|Any move takes preparation, but if you are being relocated with the military, you have very little time before moving day. If you're in the Canadian Armed Forces, this list will provide the basics to get done before a military move.
Start making preparations immediately after you are assigned to a new baseMilitary moves are quite frequent, so you may be able to predict when a posting is coming and plan ahead. But if you want to be reimbursed for your moving expenses, it is best to wait until the assignment is official. You will only be covered for what you do after you have been formally assigned to a new area, so if you start the process too early, you won't get compensated.
Create a moving folderTo get reimbursed from the government, you need receipts for all your moving expenses. You also should keep personal information and other essential documentation in a moving folder that you can carry with you during the move.
Things to keep in your moving folder:
- Inventory for shipping
- Power of Attorney
- Birth certificates
- The bill of lading
- Receipts for all moving expenses
- Moving checklist
- Written posting orders
Contact your transportation officeAny questions about the move can be answered by going to your transportation office. You will receive a relocation briefing and you can discuss options for on-base or off-base housing, financial aid, family assistance services, and moving services.
Get more information onlineEven more information can be found online. Canadian Armed forces members can visit Brookfield for help in housing, packing, and moving with the military. Not only is this site filled with helpful information, but it can also provide access to many government programs that aid CAF members in their moves.
Choose your housingIf you want affordable on-base housing, you should sign up right away. You may be placed on a waiting list and if your move comes before your turn, you will be responsible for providing your own temporary housing near your base.
If you choose to buy or rent off-base, start the search early as well--it may be difficult to find a suitable home in the few months given to plan a military move.
Research your destinationThe transportation office or Brookfield's website should be able to provide you with some basic information about your new base and the surrounding area. They may even pair you up with a sponsor who is already stationed at that base. If you have time for a visit, it is best to look at your new neighbourhood in person. If you can't make the trip, use the internet and any information you can get from sponsors or others.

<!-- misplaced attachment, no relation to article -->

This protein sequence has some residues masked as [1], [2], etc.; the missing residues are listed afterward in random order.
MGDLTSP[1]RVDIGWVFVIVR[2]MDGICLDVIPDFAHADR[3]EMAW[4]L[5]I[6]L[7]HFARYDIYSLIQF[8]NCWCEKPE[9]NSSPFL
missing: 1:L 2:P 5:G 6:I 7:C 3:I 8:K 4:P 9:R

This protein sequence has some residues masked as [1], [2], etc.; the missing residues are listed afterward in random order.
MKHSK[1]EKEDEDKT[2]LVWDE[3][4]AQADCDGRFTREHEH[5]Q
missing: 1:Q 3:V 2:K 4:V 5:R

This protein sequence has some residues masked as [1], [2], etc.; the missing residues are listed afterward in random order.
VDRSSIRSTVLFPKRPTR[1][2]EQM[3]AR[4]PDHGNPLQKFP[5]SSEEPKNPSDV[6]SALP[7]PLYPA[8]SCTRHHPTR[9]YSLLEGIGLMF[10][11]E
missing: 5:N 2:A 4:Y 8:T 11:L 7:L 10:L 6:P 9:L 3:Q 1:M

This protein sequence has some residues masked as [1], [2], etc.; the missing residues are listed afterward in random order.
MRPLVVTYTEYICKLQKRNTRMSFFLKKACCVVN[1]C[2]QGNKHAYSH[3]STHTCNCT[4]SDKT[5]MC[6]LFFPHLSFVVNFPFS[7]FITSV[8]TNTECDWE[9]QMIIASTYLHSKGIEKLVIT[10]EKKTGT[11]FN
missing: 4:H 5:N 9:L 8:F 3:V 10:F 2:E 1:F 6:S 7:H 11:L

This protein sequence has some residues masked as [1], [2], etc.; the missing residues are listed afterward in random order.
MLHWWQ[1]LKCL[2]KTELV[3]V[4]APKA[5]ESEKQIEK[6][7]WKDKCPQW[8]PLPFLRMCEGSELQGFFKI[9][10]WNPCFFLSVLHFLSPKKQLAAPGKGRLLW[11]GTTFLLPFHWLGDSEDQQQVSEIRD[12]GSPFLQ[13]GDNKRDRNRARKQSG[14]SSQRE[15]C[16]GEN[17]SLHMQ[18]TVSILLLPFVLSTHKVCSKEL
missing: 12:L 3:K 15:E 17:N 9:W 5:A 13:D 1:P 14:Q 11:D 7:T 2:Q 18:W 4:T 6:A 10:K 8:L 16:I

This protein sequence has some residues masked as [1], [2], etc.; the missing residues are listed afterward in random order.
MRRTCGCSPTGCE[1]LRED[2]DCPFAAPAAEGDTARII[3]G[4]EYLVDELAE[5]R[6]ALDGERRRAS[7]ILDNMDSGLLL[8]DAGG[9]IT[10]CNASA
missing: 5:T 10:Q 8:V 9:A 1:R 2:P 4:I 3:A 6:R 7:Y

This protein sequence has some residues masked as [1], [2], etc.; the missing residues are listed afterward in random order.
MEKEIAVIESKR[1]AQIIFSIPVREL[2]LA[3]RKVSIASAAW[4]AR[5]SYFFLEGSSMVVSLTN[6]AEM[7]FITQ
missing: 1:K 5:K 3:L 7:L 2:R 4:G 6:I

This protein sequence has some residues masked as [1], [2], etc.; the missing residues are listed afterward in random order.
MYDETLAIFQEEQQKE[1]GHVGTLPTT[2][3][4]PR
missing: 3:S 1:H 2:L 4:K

Decide what to do with your homeIf you and your family are completely vacating your current home, you'll need to sell it or rent it out to someone else. Since posting orders can be given with only a couple weeks of warning, you really don't have a lot of time to get a good deal on your home. Try to hire a real estate agent who will continue to work on selling or renting your home after you have gone.
Prepare your itemsSort through all of your possessions. If you don't use certain things much, consider getting rid of them. Sell things of value, donate items to charity, or throw out junk. You want to make your shipment small for moving day because bigger shipments take more time and money to move.
Once you choose what you want to ship, you need to make a precise inventory. Find receipts for expensive items for insurance purposes. If you are moving yourself, it is time to begin packing. If you are hiring a moving company (on your own or through a military program) then you need to contact them. Try to contact movers a few weeks before the move. Remember that summer months are the busiest time for them, so allow more time to set a date if your move falls in the hot months.
Once you got your orders, housing, and packing squared away, you are ready to move to your new base. Good luck, soldier!